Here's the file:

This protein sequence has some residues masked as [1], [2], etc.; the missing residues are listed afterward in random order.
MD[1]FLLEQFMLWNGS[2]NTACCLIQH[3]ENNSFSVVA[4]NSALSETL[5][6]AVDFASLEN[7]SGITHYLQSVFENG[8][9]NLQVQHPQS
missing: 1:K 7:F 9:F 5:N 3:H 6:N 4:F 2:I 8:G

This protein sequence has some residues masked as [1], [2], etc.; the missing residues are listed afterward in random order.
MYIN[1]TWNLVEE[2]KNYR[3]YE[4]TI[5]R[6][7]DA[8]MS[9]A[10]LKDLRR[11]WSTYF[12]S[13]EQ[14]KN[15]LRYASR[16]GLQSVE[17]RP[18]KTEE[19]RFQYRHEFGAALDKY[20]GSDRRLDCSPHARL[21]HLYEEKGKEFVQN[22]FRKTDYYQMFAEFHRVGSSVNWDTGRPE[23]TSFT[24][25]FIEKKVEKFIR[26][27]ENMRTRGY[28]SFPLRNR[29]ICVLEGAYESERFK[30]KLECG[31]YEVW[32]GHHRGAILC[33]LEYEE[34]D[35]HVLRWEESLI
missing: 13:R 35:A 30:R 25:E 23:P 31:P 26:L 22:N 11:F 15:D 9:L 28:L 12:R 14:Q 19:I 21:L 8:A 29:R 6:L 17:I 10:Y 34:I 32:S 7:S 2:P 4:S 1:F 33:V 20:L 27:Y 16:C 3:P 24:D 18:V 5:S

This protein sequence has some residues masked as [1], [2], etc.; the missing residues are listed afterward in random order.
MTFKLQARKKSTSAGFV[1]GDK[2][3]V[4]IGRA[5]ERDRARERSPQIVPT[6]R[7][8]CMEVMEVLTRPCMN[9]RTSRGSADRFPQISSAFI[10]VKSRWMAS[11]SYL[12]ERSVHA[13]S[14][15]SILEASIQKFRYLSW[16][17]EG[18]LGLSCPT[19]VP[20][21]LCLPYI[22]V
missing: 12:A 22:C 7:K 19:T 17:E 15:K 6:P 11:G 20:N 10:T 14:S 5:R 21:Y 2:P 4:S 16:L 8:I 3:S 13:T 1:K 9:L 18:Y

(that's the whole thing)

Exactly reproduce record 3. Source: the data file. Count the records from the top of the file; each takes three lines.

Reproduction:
This protein sequence has some residues masked as [1], [2], etc.; the missing residues are listed afterward in random order.
MTFKLQARKKSTSAGFV[1]GDK[2][3]V[4]IGRA[5]ERDRARERSPQIVPT[6]R[7][8]CMEVMEVLTRPCMN[9]RTSRGSADRFPQISSAFI[10]VKSRWMAS[11]SYL[12]ERSVHA[13]S[14][15]SILEASIQKFRYLSW[16][17]EG[18]LGLSCPT[19]VP[20][21]LCLPYI[22]V
missing: 12:A 22:C 7:K 19:T 17:E 15:K 6:P 11:G 20:N 10:T 14:S 5:R 21:Y 2:P 4:S 16:L 8:I 3:S 13:T 1:K 9:L 18:Y